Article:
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13,000 Missouri Home Care Workers Win Final Legal Challenge, Now Set to Bargain First Union Contract

by David Patterson  |  November 14, 2012

Missouri home care workersWASHINGTON, DC – In a four-year struggle to have a voice on the job, improve working conditions and strengthen the quality of care for the people they serve, 13,000 Missouri home care workers cleared the last legal obstacle that has delayed negotiations on their first contract with the state.

The Missouri Supreme Court refused to hear an appeal to a lower court decision upholding the results of a 2010 election in which the state's home care workers voted to form a union. The ruling represents the legal end of the line for the union’s opponents, who had sought to invalidate the results of the election and obstruct collective bargaining on behalf of workers who provide vital home care to the state’s seniors and people with disabilities.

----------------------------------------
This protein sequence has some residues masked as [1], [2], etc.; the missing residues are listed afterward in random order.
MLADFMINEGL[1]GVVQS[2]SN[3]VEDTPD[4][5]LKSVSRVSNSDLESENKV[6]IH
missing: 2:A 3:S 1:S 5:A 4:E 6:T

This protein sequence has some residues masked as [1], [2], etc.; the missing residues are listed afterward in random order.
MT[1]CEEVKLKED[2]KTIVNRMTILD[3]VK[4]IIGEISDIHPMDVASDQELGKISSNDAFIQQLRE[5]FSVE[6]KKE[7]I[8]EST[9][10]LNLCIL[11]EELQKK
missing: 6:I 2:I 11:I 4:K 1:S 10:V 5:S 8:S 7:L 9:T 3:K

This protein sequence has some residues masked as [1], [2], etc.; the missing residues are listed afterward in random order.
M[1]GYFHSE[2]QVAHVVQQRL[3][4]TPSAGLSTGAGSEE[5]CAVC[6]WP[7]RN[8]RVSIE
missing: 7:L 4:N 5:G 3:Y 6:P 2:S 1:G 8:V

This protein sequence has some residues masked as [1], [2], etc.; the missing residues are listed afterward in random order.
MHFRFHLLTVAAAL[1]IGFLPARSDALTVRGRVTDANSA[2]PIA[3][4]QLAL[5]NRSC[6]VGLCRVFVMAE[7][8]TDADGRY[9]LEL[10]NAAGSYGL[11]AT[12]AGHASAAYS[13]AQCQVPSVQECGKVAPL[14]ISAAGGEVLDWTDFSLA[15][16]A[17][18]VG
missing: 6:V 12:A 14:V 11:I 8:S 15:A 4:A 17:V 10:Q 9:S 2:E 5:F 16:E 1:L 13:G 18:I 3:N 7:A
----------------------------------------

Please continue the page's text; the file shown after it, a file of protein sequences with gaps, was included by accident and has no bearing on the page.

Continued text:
“Since 2008, Missouri home care workers have sought to have their voices heard, only to see opponents tie up their efforts in the courts,” said AFSCME Pres. Lee Saunders, whose union represents the home care workers in a coalition with SEIU. “This court decision represents a huge victory for these workers and will now finally allow them to begin bargaining for their first union contract.”

The state’s home care workers won the right to form a union after Missouri voters passed the Missouri Quality Home Care Act in 2008 by a resounding 75-percent majority. Home care workers subsequently voted to form their union, and opponents sought to stymie them in the courts.

“This ruling is a huge relief to people like me who rely on home care providers to help us live independently and stay out of nursing homes,” said Edna Austin of Crystal City, Mo. “The union will give them the resources they need to improve their working conditions, reduce turnover and provide more security for families who hire them.”

Home care workers perform essential services such as cooking, cleaning and emergency response. They are also instrumental in curtailing nursing home costs the state would incur if home care wasn’t available.

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